Do Cats Voices Break

Do Cats Voices Break?

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Last Updated on September 29, 2022 by Pauline G. Carter

If you’ve ever owned a cat, you know that they can be pretty vocal creatures. You may have even noticed that their voices seem to change over time. So, do cats’ voices break?

It turns out that cats’ voices do change as they age, but not in the same way that human voices do. When humans hit puberty, our vocal cords grow and thicken, which lowers the pitch of our voice. For cats, the opposite happens.

Cats are known for their unique vocalizations, which can range from a simple meow to a complex series of yowls and chirps. But do cats’ voices ever break? Just like human voices, cat voices can change as the animal grows older.

kittens typically have high-pitched, squeaky voices that mellow out into a lower register as they reach adulthood. So if you notice your cat’s voice sounding a bit different than usual, it could be due to age or simply because they’re feeling under the weather. If you’re concerned about your cat’s changing voice, it’s always best to consult with your veterinarian to rule out any potential health problems.

In most cases though, there’s no need to worry – just enjoy listening to your feline friend purr away!

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Can Cats Voice Break?

Yes, cats can voice break. Just like humans, as cats get older their voices change and deepen. This is due to the vocal cords lengthening and thickening with age.

So if you notice your cat’s meow sounding a bit deeper than usual, there’s no need to worry – it’s just a normal part of aging!

Do Cats Voices Change?

While cats vocalize in a range of frequencies, the average house cat communicates at around 26 hertz—well within the human hearing range. A 2006 study published in The Journal of Experimental Biology found that domestic cats produce sounds using both their mouth and nose, unlike other members of the Felidae family. When your kitty is purring or trilling, she’s using only her mouth; meowing, crying and yowling come from her vocal cords located in her larynx, which is also known as the voice box.

The pitch of your cat’s meow can vary depending on how old she is. Kittens mew at a higher frequency than adult cats because their smaller size means they have to work harder to make their voices heard. As kittens grow into adults, their voices will deepen.

However, some senior cats may start to sound more like kittens again as their vocal cords weaken with age. If you think your cat’s meow has changed recently, it could be due to an underlying health condition. Cats can develop laryngitis (inflammation of the larynx), which can cause them to sound hoarse or breathy.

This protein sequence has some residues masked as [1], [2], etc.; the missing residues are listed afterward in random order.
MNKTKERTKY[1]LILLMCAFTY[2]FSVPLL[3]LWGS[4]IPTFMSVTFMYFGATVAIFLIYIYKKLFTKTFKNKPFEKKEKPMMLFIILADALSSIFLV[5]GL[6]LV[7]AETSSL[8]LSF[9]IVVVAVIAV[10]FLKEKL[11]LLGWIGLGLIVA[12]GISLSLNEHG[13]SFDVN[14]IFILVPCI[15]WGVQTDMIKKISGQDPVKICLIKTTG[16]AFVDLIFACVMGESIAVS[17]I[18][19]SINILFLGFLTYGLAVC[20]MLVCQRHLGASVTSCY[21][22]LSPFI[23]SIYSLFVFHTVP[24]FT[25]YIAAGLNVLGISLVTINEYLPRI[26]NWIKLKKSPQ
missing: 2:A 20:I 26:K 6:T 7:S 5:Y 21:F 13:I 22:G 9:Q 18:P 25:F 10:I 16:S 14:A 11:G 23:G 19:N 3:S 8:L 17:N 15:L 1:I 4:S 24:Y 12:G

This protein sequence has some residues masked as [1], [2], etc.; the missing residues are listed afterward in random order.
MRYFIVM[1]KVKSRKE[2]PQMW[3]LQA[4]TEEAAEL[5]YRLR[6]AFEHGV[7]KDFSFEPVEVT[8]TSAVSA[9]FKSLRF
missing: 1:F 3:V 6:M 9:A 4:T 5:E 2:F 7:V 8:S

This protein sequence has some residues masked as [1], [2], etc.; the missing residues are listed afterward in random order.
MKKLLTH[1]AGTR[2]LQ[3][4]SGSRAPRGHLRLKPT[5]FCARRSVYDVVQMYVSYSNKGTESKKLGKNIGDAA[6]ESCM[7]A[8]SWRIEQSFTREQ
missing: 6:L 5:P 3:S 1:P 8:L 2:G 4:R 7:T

Laryngitis is usually caused by viral infections such as feline herpesvirus or calicivirus, but it can also be brought on by allergies or irritation from things like smoke or dust particles in the air. If your cat’s voice sounds different and she seems otherwise healthy, there’s no need to worry—it’s likely just a sign that she’s getting older.

Do Cats Voices Change As They Age?

As a cat ages, its vocalizations can change in both frequency and volume. The changes are most likely due to physical changes within the larynx (voice box) and vocal cords. For example, older cats may have a harder time purring because of stiffness in their laryngeal muscles.

Why Does My Cat’S Voice Crack?

If you’ve ever heard your cat’s voice crack, you may be wondering why this happens. There are a few possible explanations for this phenomenon. One possibility is that your cat’s voice is cracking because he or she is going through puberty.

Just like human teenagers, cats’ bodies are going through changes during puberty which can affect their vocal cords. This usually only lasts for a short period of time and shouldn’t be cause for concern. Another explanation could be that your cat has an upper respiratory infection (URI).

This is a common condition in cats and can cause the vocal cords to become inflamed, leading to a cracking sound when your cat speaks. If your cat seems otherwise healthy but his or her voice sounds abnormal, it’s best to take them to the vet to rule out an infection. Finally, some cats simply have naturally raspy voices due to the structure of their vocal cords.

If your cat has always had a cracked voice, it’s likely nothing to worry about – although you should still keep an eye on their overall health just in case. So there you have it! A few possible explanations for why your cat’s voice might crack from time to time.

If you’re ever concerned about your feline friend’s health, though, don’t hesitate to take them to see the vet!

Do Cats Voices Get Deeper

As cats get older, their voices tend to get deeper. This is because their vocal cords grow and thicken as they age. While this change in pitch may not be noticeable to us humans, it is certainly apparent to other cats.

A deep-voiced cat is usually respected by its feline peers and often commands a higher social status.


No, cats’ voices do not break. A cat’s vocal cords are located in their larynx, and they are able to make a wide range of sounds without damaging their vocal cords.

About Author (Pauline G. Carter)

Pauline G. Carter

Pauline G. Carter is a well-known pet blogger who has written about the world of pets for several years. She is passionate about pets, from cats and dogs to birds, reptiles, and poultry. Her blog, which is updated regularly, is filled with articles and guides on pet care, nutrition, and training. She also shares her experiences and observations on pet ownership, making her blog relatable and informative for pet lovers. She is a true animal advocate and is dedicated to promoting responsible pet ownership. Let’s Go …

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